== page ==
miércoles, 7 de julio de 2010
Secret Tunnel Explored in Pharaoh's Tomb
Standing on wooden steps that protect a 3,300-year-old stone staircase, Egyptian antiquities chief Zahi Hawass poses in 2009 in a mysterious tunnel that links the ancient tomb of Pharaoh Seti I to ... nothing.
After three years of hauling out rubble and artifacts via a railway-car system (rails visible at left), the excavators have hit a wall, the team announced last week. It seems the ancient workers who created the steep tunnel under Egypt's Valley of the Kings near Luxor (map) abruptly stopped after cutting 572 feet (174 meters) into rock.
Hawass, also a National Geographic Society explorer-in-residence, believes work on the tunnel began during the pharaoh's 15-year reign (1294-1279 B.C.), but after the tomb above it was already complete. Work may have stopped when Seti I died.
Archaeologist Mustafa Waziri, regional director for the Egyptian antiquities council, said: "I think they were planning to make another burial chamber down there. Suddenly they stopped. But the condition of the stairs is amazing."
Snakes await at the foot of a steep tunnel in a scene painted on the walls of Pharaoh Seti I's tomb, above the real-life tunnel (file photo).
The image adds to evidence that the tunnel may have been planned from the beginning, according to Egyptian archaeologist Mustafa Waziri. The scene may refer to the ancient Egyptian Book of Hours, in which a snake guides good people into the afterlife, Waziri said.
While the rest of the tomb is covered with ornate reliefs, the tunnel is almost entirely blank. Archaeologists, however, did find red graffiti on the steps and what appear to be instructions from the architect: "Move the doorjamb up, and make the passage wider."
Illustration by Christopher Klein, National Geographic
Ancient Egyptian workers carve out and embellish the tomb of Seti I in a cutaway illustration.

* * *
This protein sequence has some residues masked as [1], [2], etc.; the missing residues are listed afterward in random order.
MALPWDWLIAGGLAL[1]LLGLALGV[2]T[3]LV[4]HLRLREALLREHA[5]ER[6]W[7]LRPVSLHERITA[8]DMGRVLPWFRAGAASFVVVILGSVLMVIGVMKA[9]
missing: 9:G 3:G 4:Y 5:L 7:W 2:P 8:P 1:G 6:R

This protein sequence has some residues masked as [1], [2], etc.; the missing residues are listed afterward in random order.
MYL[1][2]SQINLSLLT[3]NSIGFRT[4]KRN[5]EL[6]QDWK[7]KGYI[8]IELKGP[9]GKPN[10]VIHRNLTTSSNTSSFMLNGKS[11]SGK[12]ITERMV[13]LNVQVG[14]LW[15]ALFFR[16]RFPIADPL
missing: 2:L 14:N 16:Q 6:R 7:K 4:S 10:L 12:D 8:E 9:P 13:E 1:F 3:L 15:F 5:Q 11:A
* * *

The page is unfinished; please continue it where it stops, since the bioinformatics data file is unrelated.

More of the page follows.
Painstakingly chipped into high limestone cliffs above the Valley of the Kings, also home to the tomb of King Tut, Seti I's tomb is among the hardest to reach but most rewarding. The tomb is the most ornate and largest in the valley—and it's growing.
The newly excavated stairway beneath the tomb isn't the only tunnel to surprise archaeologists and expand the tomb's square footage in recent years. In 2008 experts announced they'd found a new tunnel in the tomb proper, which expanded the crypt's length from 328 feet (100 meters) to 446 feet (136 meters)
Pharaoh's Little Helper
Photograph courtesy Egyptian Supreme Council of Antiquities
Shabti, or ushabti, figurines—such as this one rescued from rubble in the newly excavated tunnel—became popular in the tombs of pharaohs starting in the 18th dynasty (1550-1069 B.C.). Seti I was the second pharaoh of the 19th dynasty (1295-1069 B.C.).
Ancient Egyptians believed shabtis, usually found in groups of several hundred, were embodiments of farmers and other laborers meant to aid the pharaoh in the afterlife.
Dated to the 19th dynasty, the shabtis in Seti I's tunnel were found alongside pottery from the same period and cartouches bearing Seti I's name (translate your name into hieroglyphs).